Making Your Recognition Valuable and Meaningful

We all want to give people recognition that is valuable and meaningful.

The trouble is so few of us have been shown how to actually do this.

I think you can make something more valuable by putting in the extra time, effort and care needed to enhance the value of a person and their contributions.

Consider the jeweller who changes a diamond buried within the rough stone into a glorious and sparkling, multi-faceted gem.

This is exactly what you must do to give people the valuable and meaningful recognition they desire.

Like the diamond jeweller, valuable recognition requires specialized knowledge and techniques, and possibly tools and equipment to make it happen.

There is a simplified process for making diamonds I want to share with you.

I think you will find this process helpful, as I want you to think of yourself as bringing out the diamond in each of your employees.

Making Employees Valuable Gems

There are various stages in crafting a diamond and I share just a few of these same stages as cue points for what you need to do to make your recognition more valuable and meaningful.

Stage 1: Planning

Before computers diamond planning was done by the naked eye. Jewellers plan out how to cut the rough diamond stone into the desired shape and design for maximum value. Now computer software analyzes the best way to do this.

You also have to plan out how to give the right kind of recognition for maximum value. Know your employee’s motivations and preferences for recognition and either remember this or keep a record on your computer or electronic device.

Become a keen observer of your employees and meet with them one-on-one to learn all you can of how priceless they really are.

Stage 2: Marking

This is where the skilled craftsperson outlines the best possible shape and cut of the diamond.

You can think of this as coming up with your options for how to express your recognition, the ideal environment to give it in, publicly or privately, striving for uniqueness from previous acknowledgments.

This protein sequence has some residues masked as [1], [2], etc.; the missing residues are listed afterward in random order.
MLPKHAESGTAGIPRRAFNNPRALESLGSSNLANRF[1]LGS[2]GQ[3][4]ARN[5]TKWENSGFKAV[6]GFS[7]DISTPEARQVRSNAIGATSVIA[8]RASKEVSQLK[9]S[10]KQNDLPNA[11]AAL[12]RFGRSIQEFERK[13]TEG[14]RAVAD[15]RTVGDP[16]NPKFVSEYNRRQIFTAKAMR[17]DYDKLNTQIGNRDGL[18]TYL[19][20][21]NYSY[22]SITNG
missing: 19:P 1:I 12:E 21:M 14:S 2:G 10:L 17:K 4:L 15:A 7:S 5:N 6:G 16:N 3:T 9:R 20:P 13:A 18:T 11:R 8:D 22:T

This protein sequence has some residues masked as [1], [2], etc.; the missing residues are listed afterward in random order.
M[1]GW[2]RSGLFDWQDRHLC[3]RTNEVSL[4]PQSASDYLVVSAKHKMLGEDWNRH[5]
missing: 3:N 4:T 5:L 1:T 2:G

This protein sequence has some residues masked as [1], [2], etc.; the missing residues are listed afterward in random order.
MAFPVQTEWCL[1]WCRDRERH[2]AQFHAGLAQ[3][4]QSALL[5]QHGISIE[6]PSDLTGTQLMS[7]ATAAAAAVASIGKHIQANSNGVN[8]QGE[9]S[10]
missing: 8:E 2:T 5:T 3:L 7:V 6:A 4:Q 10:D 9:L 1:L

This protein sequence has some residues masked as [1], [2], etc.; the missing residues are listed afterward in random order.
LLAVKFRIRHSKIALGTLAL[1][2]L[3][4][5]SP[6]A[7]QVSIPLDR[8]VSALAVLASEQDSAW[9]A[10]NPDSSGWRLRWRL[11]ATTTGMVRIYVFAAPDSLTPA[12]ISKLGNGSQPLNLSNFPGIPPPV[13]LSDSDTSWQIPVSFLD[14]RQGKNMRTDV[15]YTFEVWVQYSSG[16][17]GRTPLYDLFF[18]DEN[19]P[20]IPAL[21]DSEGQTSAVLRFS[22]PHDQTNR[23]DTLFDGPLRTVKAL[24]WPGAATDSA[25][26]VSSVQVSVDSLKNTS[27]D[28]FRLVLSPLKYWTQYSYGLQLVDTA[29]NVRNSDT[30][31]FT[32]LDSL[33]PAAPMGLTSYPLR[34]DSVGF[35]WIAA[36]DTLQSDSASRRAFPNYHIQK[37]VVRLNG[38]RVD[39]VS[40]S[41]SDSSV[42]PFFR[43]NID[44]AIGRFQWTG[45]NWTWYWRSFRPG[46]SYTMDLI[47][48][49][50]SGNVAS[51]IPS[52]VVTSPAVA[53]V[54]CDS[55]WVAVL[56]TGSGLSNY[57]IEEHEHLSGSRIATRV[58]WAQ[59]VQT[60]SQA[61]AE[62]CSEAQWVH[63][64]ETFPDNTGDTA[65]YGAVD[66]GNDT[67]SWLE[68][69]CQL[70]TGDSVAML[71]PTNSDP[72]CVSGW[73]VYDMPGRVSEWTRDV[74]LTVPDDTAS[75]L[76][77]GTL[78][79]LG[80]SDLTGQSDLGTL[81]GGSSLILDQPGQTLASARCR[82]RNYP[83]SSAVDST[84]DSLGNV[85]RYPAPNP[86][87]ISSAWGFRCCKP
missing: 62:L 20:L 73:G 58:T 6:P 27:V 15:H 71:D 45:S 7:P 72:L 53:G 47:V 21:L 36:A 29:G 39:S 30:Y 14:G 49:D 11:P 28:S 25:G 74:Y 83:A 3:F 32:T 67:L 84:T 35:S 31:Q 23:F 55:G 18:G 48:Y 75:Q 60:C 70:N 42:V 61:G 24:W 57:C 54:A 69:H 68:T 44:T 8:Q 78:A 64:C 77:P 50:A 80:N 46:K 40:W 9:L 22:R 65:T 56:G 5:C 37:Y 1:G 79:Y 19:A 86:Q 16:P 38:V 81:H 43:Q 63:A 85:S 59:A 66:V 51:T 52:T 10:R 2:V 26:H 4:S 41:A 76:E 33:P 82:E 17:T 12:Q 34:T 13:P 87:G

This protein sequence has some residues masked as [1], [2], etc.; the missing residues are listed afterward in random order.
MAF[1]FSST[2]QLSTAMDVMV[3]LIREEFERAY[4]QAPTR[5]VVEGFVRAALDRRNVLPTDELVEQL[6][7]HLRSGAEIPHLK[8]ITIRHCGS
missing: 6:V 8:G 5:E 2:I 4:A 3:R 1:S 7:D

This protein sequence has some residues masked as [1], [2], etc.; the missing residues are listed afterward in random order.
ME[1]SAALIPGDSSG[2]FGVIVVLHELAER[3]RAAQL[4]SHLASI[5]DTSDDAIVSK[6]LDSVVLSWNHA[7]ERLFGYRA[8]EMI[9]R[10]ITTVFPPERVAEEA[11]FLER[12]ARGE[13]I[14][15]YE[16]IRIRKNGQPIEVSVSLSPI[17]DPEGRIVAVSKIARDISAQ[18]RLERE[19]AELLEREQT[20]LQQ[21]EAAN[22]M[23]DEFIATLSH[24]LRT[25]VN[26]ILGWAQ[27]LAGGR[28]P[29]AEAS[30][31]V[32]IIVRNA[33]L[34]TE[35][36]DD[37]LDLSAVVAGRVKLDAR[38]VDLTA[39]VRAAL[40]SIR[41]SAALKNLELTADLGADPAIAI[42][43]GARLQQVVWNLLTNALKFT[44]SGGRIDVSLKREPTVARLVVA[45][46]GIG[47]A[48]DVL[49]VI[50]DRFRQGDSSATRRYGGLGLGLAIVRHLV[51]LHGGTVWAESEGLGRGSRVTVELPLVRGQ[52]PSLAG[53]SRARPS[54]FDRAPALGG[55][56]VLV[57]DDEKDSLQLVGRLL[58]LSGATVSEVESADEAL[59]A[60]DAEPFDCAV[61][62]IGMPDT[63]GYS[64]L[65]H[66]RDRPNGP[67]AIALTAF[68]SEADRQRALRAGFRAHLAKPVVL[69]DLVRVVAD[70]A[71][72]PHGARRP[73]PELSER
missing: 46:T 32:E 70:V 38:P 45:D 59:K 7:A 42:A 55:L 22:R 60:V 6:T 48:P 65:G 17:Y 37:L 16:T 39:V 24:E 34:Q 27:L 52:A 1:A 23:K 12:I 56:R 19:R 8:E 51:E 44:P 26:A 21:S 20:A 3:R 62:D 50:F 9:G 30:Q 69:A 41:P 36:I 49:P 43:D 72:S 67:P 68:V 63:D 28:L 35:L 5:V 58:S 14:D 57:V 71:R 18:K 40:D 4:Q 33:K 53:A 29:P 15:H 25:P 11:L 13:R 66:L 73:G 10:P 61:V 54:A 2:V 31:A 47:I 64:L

Employees value getting information and feedback about their performance on the job. Mark out ahead of time what you will say and what you need to do that is meaningful to each respective employee.

Stage 3: Blocking

A jeweller blocks out the rough diamond to create the various facets known as corners and pavilions to create four of each. These elements run in different directions due to the structure of the natural diamond.

There are many facets to each employee that often get ignored. Your job is to bring out these natural elements to let them shine. Each person is different so “block” out, or bring out, these special factors.

Honor individuals for their talents and abilities and for who they are independent of their work. Ensure you make time to celebrate their efforts and the special difference they have made through their work.

Stage 4: Polishing

Diamonds have 16 main facets and a jeweller’s end task is to polish and make each facet shine and sparkle to the human eye. They even have a term called “brillianteering” for adding and polishing diamond elements known as stars, pavilions and crown halves.

Where acceptable to the employee, valuable recognition is about finding ways to make the employee and their actions shine and sparkle throughout the company. How can you make them look brilliant in the eyes of others?

With permission of employees communicate out the good work that is being done and the positive exemplary actions that are impacting others around them. Share with others the amazing value people bring to customers, peers and to the company.

Work hard to bring out the diamond in everyone. Think of yourself as a master jeweller and highlight the valuable and meaningful actions of those you work with.

Question: What can you do to better “plan, mark, block, and polish” to give more valuable and meaningful recognition to your employees?

Roy is no longer writing new content for this site (he has retired!), but you can subscribe to Engage2Excel’s blog as Engage2Excel will be taking Roy’s place writing about similar topics on employee recognition and retention, leadership and strategy.

Please note: I reserve the right to delete comments that are offensive or off-topic.

Leave a Reply

Your email address will not be published. Required fields are marked *

This site uses Akismet to reduce spam. Learn how your comment data is processed.